Tuesday, 4 April 2017

Doctor Who: The Celestial Toymaker Review


SYNOPSIS

The TARDIS crew arrive in a strange fantasy world controlled by the Celestial Toymaker - an omnipotent and immortal being who has waited to meet the Doctor again "for a long time." The Toymaker confiscates the TARDIS and forces the 
Doctor to play the Trilogic game. Meanwhile, Steven (Peter Purves) and Dodo (Jackie Lane) have to complete a series of deadly games, and if they fail, they'll
be condemned to an eternity as the Toymaker's playthings.
The Doctor finally overcomes the Toymaker by imitating his voice to finish the 
game (on the 1,023rd turn) from within the TARDIS, which dematerialises just 
as the Toymaker's realm is destroyed.
Michael Gough (1916-2011) gives a superbly sinister performance as the 
Toymaker, contrasting the apparent childish friendliness of his creations.

BACKGROUND

Season three serial The Celestial Toymaker was first broadcast fifty years ago 
this month, from April 2 to 23 1966, and was director Bill Sellars only work
on the show.
  • This was the first script from writer Brian Hayles, and had the working titles of The Toymaker and The Trilogic Game
  • The story was originally based on the play, George and Margaret (1937) by then BBC Head of Serials, Gerald Savory, but the author objected to the use of his characters, so the script were reworked twice, by out-going and incoming story editors, Donald Tosh and Gerry Davis
  • The Doctor is rendered invisible and dumb for episodes two and three - when William Hartnell took a holiday - departing producer John Wiles had even considered simply replacing Hartnell by having the Toymaker restore the Doctor in a different body, but was vetoed by Savory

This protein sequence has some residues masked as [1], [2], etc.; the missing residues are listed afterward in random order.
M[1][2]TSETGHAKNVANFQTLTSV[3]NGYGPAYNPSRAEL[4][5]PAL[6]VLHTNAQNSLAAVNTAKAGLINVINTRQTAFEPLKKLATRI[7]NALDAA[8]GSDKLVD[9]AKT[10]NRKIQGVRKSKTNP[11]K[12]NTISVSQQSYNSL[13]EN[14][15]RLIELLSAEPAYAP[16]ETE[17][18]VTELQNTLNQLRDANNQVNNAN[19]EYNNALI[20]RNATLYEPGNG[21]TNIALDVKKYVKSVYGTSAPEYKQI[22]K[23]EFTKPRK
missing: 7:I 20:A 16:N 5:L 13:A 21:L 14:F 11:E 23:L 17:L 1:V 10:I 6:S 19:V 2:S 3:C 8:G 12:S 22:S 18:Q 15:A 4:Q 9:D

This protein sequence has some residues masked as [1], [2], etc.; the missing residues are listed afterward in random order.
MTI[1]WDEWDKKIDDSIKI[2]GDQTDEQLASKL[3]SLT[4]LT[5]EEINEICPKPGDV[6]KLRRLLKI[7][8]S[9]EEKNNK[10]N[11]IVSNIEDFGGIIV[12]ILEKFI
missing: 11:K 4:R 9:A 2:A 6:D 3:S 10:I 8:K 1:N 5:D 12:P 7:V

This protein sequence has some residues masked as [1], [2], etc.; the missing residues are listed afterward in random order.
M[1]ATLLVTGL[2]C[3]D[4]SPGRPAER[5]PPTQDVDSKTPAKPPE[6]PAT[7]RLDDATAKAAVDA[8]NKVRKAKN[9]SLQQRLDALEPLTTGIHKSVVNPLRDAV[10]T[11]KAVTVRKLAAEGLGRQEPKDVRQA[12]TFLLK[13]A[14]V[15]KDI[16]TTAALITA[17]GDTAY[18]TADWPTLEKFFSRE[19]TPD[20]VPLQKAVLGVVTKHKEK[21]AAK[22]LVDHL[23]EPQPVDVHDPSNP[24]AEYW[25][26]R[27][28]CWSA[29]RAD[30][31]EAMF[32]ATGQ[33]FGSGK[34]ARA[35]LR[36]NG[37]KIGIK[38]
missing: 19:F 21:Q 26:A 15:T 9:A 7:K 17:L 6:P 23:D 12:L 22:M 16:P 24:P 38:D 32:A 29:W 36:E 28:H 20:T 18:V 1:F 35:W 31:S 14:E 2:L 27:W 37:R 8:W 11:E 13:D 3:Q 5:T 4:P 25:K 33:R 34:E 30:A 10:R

• An announcement at the end of part four clarified that the rotund schoolboy character Cyril (Peter Stephens), was not based on fat, Greyfriars pupil Billy Bunter (played by Gerald Campion between 1952 to 1961, who had worked with Hartnell in Carry On Sergeant in 1958, and would later appear in Shada) - the disclaimer merely stated that he was "Bunter-like"
  • The return of the Toymaker was planned for the ultimately cancelled twenty-third season - written by Graham WilliamsThe Nightmare Fair (novelised in 1989) sees the Sixth Doctor and Peri encounter the Toymaker (to have been reprised by Gough) in Blackpool's video-game arcades - the script was finally adapted by Big Finish for The Lost Stories (2009), and now starred David Bailie as the Toymaker
  • Big Finish's The Magic Mousetrap (2009) and Solitaire (2010) also feature the Toymaker
  • Episodes one to three - entitled The Celestial ToyroomThe Hall of Dolls, and The Dancing Floor - are all missing from the BBC archives
  • The fourth installment, The Final Test, was first released on The Hartnell Years video (1991), and is still available on the Lost In Time DVD (2004)
  • The 2001 soundtrack CD - with linking narration from Purves - was reissued in 2011 (a rhyme recited in the second episode was masked to avoid the use of the word "nigger")

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